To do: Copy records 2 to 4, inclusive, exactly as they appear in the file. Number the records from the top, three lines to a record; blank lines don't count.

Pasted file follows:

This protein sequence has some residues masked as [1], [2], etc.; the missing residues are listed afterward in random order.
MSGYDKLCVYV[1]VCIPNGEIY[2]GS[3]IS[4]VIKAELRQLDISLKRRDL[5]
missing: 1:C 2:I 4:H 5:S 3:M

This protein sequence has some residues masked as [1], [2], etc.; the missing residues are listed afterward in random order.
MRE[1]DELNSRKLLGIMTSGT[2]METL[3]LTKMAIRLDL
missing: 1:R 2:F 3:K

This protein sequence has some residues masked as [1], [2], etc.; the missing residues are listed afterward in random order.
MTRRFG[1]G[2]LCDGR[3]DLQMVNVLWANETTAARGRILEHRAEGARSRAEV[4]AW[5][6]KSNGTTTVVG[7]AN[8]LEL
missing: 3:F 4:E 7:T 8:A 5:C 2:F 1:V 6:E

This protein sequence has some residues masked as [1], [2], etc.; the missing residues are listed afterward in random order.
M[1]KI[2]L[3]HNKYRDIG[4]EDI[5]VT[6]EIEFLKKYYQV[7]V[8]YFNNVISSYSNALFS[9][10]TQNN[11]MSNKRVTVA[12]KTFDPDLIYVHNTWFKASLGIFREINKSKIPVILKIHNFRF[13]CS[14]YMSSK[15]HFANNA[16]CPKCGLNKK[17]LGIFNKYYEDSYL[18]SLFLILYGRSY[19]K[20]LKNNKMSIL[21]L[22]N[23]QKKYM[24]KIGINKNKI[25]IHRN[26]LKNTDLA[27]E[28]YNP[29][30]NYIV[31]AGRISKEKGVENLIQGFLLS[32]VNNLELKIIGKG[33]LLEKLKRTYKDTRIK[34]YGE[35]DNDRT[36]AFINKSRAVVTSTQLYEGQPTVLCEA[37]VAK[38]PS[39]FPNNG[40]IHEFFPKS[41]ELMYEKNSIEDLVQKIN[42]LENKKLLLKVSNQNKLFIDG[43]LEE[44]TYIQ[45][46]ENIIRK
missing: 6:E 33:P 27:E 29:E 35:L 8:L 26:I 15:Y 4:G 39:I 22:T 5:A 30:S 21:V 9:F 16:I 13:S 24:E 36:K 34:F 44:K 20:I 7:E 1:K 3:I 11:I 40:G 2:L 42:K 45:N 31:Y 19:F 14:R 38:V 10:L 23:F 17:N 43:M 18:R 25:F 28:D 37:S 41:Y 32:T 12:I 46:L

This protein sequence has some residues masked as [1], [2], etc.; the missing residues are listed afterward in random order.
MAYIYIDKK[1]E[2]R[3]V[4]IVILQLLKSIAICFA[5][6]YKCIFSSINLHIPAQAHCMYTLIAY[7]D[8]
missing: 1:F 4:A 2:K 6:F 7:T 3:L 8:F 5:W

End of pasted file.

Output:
This protein sequence has some residues masked as [1], [2], etc.; the missing residues are listed afterward in random order.
MRE[1]DELNSRKLLGIMTSGT[2]METL[3]LTKMAIRLDL
missing: 1:R 2:F 3:K

This protein sequence has some residues masked as [1], [2], etc.; the missing residues are listed afterward in random order.
MTRRFG[1]G[2]LCDGR[3]DLQMVNVLWANETTAARGRILEHRAEGARSRAEV[4]AW[5][6]KSNGTTTVVG[7]AN[8]LEL
missing: 3:F 4:E 7:T 8:A 5:C 2:F 1:V 6:E

This protein sequence has some residues masked as [1], [2], etc.; the missing residues are listed afterward in random order.
M[1]KI[2]L[3]HNKYRDIG[4]EDI[5]VT[6]EIEFLKKYYQV[7]V[8]YFNNVISSYSNALFS[9][10]TQNN[11]MSNKRVTVA[12]KTFDPDLIYVHNTWFKASLGIFREINKSKIPVILKIHNFRF[13]CS[14]YMSSK[15]HFANNA[16]CPKCGLNKK[17]LGIFNKYYEDSYL[18]SLFLILYGRSY[19]K[20]LKNNKMSIL[21]L[22]N[23]QKKYM[24]KIGINKNKI[25]IHRN[26]LKNTDLA[27]E[28]YNP[29][30]NYIV[31]AGRISKEKGVENLIQGFLLS[32]VNNLELKIIGKG[33]LLEKLKRTYKDTRIK[34]YGE[35]DNDRT[36]AFINKSRAVVTSTQLYEGQPTVLCEA[37]VAK[38]PS[39]FPNNG[40]IHEFFPKS[41]ELMYEKNSIEDLVQKIN[42]LENKKLLLKVSNQNKLFIDG[43]LEE[44]TYIQ[45][46]ENIIRK
missing: 6:E 33:P 27:E 29:E 35:L 8:L 26:I 15:Y 4:G 39:I 22:T 5:A 30:S 21:V 9:F 16:I 13:S 24:E 36:K 34:F 44:K 20:I 7:E 1:K 3:I 11:I 40:G 2:L 42:K 45:N 31:Y 19:F 14:R 38:V 10:L 23:F 17:N 43:M 18:R 25:F 28:D 37:S 41:Y 32:T 12:I 46:L